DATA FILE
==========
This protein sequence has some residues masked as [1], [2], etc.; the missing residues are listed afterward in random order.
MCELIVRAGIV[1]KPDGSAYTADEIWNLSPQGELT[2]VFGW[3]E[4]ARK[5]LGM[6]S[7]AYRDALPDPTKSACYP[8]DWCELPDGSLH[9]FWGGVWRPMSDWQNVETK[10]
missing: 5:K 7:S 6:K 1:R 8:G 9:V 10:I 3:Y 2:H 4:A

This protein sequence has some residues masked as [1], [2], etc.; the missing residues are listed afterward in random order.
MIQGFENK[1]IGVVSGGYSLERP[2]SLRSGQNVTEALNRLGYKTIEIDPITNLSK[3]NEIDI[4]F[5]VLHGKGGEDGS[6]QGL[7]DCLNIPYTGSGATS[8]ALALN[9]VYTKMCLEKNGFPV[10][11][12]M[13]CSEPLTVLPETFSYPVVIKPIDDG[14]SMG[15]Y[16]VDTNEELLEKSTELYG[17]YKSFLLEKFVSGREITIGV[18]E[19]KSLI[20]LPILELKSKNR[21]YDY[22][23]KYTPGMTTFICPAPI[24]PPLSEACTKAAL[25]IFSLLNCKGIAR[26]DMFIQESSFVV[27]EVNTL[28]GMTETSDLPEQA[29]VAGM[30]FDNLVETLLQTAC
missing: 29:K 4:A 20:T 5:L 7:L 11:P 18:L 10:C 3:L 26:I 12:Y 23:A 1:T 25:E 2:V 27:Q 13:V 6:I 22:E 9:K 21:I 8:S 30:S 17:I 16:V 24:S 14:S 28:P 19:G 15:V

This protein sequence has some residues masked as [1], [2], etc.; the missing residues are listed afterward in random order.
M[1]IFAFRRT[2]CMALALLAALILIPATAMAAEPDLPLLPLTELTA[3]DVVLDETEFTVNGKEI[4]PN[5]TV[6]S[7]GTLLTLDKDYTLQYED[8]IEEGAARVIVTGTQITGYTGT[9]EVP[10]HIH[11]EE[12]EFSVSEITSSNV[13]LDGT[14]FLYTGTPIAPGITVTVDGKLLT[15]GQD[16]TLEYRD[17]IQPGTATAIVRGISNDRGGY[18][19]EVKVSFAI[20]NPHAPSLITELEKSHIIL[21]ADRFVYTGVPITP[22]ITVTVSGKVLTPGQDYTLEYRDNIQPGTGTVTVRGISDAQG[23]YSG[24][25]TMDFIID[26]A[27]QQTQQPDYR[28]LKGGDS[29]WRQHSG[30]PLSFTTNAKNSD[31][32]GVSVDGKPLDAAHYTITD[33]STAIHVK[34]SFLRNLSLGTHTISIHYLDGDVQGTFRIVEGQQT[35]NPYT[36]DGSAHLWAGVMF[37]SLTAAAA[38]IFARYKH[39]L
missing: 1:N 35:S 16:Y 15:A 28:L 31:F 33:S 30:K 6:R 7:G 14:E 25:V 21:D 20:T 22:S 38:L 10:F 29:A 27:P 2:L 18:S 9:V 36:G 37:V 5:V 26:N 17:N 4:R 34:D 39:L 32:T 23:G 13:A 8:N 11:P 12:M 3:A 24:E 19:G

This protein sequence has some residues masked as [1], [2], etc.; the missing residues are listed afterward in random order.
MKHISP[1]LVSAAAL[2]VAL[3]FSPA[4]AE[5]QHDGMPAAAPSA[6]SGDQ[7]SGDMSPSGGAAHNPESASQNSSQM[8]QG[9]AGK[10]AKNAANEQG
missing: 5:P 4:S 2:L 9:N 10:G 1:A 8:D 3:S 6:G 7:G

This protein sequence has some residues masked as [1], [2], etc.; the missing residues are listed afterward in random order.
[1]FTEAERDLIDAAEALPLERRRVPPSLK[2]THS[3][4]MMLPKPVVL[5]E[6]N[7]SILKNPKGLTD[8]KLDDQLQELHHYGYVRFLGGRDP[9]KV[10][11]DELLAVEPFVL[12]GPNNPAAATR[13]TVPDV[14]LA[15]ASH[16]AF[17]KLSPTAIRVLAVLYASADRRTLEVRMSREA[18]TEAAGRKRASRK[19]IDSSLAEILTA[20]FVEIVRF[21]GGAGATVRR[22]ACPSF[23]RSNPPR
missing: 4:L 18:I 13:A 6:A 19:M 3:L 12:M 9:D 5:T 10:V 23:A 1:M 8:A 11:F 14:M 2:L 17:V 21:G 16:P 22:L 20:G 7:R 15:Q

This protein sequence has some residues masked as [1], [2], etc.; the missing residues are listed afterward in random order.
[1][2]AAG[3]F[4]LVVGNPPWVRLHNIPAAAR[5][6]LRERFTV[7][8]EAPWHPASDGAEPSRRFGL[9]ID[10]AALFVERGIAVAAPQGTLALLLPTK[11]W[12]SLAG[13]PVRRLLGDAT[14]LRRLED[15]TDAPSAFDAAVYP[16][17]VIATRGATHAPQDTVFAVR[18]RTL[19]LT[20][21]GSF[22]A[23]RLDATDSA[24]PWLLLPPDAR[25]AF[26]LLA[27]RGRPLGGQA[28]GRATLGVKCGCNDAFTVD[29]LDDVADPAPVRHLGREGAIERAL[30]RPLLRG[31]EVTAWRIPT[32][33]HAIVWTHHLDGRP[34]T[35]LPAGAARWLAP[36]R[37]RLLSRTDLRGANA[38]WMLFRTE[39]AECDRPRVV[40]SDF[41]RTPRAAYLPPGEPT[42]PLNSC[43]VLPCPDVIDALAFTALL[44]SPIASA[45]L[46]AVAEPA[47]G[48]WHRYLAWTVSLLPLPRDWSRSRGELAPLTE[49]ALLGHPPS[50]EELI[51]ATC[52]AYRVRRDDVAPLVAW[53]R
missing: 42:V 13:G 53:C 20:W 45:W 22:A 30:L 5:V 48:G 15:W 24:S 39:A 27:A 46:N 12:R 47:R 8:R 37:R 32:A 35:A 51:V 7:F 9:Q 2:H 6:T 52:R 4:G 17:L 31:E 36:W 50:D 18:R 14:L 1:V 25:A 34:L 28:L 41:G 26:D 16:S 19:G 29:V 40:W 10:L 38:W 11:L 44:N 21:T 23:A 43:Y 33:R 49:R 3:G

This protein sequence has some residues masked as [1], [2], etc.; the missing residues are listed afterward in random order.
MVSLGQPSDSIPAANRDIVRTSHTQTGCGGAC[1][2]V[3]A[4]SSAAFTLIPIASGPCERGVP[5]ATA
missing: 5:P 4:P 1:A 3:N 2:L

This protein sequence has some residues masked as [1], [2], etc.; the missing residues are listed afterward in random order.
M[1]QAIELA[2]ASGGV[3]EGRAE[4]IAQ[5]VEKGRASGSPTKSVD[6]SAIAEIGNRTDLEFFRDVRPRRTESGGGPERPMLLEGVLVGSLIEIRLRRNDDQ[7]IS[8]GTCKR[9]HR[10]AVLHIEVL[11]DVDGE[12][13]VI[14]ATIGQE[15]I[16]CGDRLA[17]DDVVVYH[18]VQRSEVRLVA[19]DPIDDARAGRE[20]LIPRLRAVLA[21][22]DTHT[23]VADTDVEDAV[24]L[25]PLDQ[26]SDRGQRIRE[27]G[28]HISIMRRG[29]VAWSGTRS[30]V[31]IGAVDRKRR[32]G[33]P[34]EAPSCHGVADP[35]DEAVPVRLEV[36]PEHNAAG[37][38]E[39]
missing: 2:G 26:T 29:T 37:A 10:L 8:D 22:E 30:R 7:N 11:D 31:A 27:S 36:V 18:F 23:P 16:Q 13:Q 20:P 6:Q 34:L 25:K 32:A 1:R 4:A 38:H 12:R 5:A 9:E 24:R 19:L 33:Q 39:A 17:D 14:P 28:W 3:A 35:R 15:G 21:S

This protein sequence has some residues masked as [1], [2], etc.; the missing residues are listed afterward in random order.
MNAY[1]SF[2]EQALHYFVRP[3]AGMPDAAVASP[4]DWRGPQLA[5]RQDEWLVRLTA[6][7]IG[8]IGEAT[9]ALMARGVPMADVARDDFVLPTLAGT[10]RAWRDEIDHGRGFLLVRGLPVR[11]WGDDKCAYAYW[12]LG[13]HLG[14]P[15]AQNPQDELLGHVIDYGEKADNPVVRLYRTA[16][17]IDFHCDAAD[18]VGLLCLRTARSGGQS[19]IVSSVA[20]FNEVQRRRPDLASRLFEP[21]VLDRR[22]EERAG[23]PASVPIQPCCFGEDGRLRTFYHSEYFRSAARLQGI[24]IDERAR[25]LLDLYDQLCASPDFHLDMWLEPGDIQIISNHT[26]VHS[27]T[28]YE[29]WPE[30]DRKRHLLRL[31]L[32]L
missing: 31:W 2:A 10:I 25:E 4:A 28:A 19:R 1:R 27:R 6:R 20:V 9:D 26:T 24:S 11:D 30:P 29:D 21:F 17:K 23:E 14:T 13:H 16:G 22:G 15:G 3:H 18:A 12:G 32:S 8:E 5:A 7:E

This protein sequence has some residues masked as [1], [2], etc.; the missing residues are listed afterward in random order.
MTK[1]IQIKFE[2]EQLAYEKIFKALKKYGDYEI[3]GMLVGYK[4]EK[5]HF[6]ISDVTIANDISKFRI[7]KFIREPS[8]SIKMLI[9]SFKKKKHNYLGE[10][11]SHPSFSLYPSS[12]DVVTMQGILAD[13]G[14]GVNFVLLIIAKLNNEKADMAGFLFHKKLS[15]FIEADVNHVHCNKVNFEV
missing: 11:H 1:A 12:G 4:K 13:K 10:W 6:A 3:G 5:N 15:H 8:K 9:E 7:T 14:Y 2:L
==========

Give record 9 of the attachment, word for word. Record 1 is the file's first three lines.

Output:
This protein sequence has some residues masked as [1], [2], etc.; the missing residues are listed afterward in random order.
MNAY[1]SF[2]EQALHYFVRP[3]AGMPDAAVASP[4]DWRGPQLA[5]RQDEWLVRLTA[6][7]IG[8]IGEAT[9]ALMARGVPMADVARDDFVLPTLAGT[10]RAWRDEIDHGRGFLLVRGLPVR[11]WGDDKCAYAYW[12]LG[13]HLG[14]P[15]AQNPQDELLGHVIDYGEKADNPVVRLYRTA[16][17]IDFHCDAAD[18]VGLLCLRTARSGGQS[19]IVSSVA[20]FNEVQRRRPDLASRLFEP[21]VLDRR[22]EERAG[23]PASVPIQPCCFGEDGRLRTFYHSEYFRSAARLQGI[24]IDERAR[25]LLDLYDQLCASPDFHLDMWLEPGDIQIISNHT[26]VHS[27]T[28]YE[29]WPE[30]DRKRHLLRL[31]L[32]L
missing: 31:W 2:A 10:I 25:E 4:A 28:A 19:R 1:R 27:R 6:R 20:V 9:D 26:T 24:S 11:D 30:P 29:D 21:F 17:K 23:E 14:T 13:H 16:G 22:G 15:G 3:H 18:A 12:G 32:S 8:E 5:A 7:E